Communication systems subject to monitoring, OPSEC reminders
By Staff Sgt. Christopher Gross, 460th Space Wing Public Affairs
/ Published May 06, 2013
BUCKLEY AIR FORCE BASE, Colo. -- Some of Team Buckley members have been informed of operational security violations, due to a no-notice monitoring period by the 67th Network Warfare Wing, Lackland Air Force Base, Texas.
The 67th NWW can intercept email that includes critical information list and other attachments containing personally identifiable information. Some examples of these include recall rosters, documents containing passwords and enlisted performance reports.
Violations are detected through the Telecommunications Monitoring and Assessment Program, which can scan mail for any type of attachments or key words.
"TMAP isn't something that just started," said Gretchen Myers, 460th Space Wing operation security program manager. "We've been aware of it; we just weren't getting pinged on it."
The discrepancies that are being reported aren't because of any guidance that hasn't been put in place. Sending documents or email which contains PII or CIL from a government network to a personal account has never been allowed, according to Capt. John Robinson 460th SW Plans and Programs deputy chief.
"The reason they do this, (is because personal accounts) are unprotected systems," Robinson said. "(Adversaries) can take it and use that information against you, against the government. People shouldn't be sending this stuff. That's how identities get stolen."
Violators of the policy are subject to discipline, the severity of the discipline is determined on a case-by-case basis. It can range anywhere from some refresher training to an investigation involving the member's chain of command.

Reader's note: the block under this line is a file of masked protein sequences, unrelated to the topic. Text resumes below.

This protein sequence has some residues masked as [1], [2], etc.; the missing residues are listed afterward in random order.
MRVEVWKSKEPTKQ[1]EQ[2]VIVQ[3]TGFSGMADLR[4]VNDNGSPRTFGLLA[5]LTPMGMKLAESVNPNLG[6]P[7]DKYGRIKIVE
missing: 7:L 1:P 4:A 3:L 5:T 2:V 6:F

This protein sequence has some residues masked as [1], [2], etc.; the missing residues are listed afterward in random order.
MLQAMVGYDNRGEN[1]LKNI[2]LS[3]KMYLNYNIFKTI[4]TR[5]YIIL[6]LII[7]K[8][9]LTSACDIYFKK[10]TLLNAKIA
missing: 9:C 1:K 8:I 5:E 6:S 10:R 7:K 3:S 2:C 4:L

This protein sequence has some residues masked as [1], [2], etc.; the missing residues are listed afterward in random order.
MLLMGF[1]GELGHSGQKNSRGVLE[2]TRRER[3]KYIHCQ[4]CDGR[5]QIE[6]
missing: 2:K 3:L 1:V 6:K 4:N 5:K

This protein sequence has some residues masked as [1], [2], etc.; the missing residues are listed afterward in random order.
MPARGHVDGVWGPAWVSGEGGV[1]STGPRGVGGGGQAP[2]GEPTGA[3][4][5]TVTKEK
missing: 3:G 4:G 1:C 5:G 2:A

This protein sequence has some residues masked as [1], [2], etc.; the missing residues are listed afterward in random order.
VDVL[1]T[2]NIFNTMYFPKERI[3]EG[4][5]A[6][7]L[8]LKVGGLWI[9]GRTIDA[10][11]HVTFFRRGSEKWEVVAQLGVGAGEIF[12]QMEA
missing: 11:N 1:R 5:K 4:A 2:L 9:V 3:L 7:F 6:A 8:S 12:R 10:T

Government phones, portable electronic devices and computers are all subject to being monitored at any time. Air Force Instruction 10-712, TMAP, explains in detail what is subject to monitoring.
According to Myers, members don't only need to be aware of what's being sent in email, but there are also several other preventative security measures people can do daily. This includes the bases' 100 percent shred policy. Myers said several files have been found in dumpsters containing PII.
"We continue to find stuff in the dumpsters. It's stuff with account number, social security numbers, EPRs, things people probably don't want us to see," she said.
Members should also be aware of what's being posted on social media sites. For example if someone is going on leave and the location and duration is posted to a social media site, this opens up vulnerabilities for adversaries to take advantage of.
The same applies to out-of-office replies. No exact days or location should be included in the reply. Only that the member is out of the office and a point of contact to assist the customer.